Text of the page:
Fears that County Limerick walking trail could become ‘a road to nowhere’

Gerard Fitzgibbon

Reporter:

Gerard Fitzgibbon

POLITICIANS in Kerry have been urged to ensure that the Great Southern Trail does not become “a road to nowhere” by developing the popular walking route on their side of the border.

POLITICIANS in Kerry have been urged to ensure that the Great Southern Trail does not become “a road to nowhere” by developing the popular walking route on their side of the border.

Limerick County Council is currently pressing ahead with a €290,000 three-kilometre extension to the trail from Abbeyfeale town to the Kerry border at Kilmorna.

However local councillors are concerned that the trail’s tourist value will not be fully realised unless Kerry County Council further develops the walking and cycling route along the old Limerick-Kerry rail line on its side of the border.

Cllr Liam Galvin said that after years of expensive development work on the trail, locals are “anxious it doesn’t stop at the county boundary” and become “a road to nowhere”.

County councillors in West Limerick have formally sought a meeting with their counterparts in North Kerry to discuss the further development of the Great Southern Trail. The route now comprises 36km of walking and cycling track from Rathkeale to Abbeyfeale along the old rail line, which connected Limerick and Tralee from the mid-19th century until it closed in 1977.

At a recent local area meeting in Newcastle West, councillors paid tribute to the local authority and the voluntary trail committee who have overseen the development of the amenity in recent years.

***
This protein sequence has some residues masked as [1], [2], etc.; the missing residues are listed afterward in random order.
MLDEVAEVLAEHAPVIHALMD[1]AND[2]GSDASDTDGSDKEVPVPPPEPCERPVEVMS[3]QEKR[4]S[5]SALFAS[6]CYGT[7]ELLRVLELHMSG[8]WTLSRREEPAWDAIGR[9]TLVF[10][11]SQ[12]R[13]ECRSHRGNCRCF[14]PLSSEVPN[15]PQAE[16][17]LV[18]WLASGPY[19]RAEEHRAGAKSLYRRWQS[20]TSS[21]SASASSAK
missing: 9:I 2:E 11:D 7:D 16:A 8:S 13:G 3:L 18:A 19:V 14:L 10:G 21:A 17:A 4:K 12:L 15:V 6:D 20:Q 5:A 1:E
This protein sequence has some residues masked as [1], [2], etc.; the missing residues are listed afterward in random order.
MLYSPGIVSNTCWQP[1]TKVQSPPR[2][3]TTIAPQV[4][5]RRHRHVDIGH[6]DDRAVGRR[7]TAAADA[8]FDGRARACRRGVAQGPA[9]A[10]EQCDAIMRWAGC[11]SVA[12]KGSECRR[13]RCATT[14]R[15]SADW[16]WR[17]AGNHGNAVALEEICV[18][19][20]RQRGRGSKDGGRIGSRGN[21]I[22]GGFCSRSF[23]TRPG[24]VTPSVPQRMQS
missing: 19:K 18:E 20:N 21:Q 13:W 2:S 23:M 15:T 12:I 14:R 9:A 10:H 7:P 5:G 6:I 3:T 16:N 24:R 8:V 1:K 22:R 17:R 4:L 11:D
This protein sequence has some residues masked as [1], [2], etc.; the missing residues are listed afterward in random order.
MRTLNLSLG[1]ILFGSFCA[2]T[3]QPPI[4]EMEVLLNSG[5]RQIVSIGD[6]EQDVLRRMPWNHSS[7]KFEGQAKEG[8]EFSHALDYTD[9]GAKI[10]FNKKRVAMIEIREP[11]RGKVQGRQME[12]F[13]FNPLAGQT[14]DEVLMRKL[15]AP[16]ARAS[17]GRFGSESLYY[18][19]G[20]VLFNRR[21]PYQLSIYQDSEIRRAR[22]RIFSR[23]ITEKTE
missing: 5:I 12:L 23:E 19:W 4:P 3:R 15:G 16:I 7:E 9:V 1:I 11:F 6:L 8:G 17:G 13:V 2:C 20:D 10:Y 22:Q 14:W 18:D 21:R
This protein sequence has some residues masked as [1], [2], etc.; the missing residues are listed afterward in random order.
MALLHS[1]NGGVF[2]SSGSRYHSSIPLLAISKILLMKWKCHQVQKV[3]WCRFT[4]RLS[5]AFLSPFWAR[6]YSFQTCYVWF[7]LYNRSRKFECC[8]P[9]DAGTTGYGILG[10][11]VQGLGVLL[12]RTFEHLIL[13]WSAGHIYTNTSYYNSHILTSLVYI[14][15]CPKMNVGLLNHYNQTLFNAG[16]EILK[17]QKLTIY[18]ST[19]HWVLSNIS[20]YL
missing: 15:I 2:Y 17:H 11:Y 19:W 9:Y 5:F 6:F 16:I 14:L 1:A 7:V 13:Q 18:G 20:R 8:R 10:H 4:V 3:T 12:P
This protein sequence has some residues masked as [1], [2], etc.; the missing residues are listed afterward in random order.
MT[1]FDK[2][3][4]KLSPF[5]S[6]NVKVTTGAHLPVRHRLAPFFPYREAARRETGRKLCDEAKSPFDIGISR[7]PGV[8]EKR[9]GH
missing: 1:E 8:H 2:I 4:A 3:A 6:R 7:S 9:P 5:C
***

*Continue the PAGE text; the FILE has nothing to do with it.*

Cllr Jerome Scanlan said that the trail is “one of the best things that has happened to the Newcastle West area in the last ten years”, and praised the committee’s “commitment and dedication to what has been an important part of our history”.

Cllr Michael Collins described it as “a fantastic resource and amenity”, and said that “we need to spur the Kerry people on to get cracking on their side”. Cllr Damien Riedy said that the trail had become “a very positive thing in this area” in terms of local tourism.

Cllr Galvin said that in a bid to boost visitor numbers, the State should consider renovating Purt Castle, a 14th century Geraldine guard post, and incorporating it into the trail. He said that the castle could become a centrepiece for local tourism if it was in “a safe condition”.

Anthony Coleman of Limerick County Council said that renovating Purt castle would prove difficult on a number of fronts, primarily as it is in a “dangerous condition in its current state” and would require significant funds. Mr Coleman added that the OPW has also looked into the situation, and the ownership of the property is “not clear”.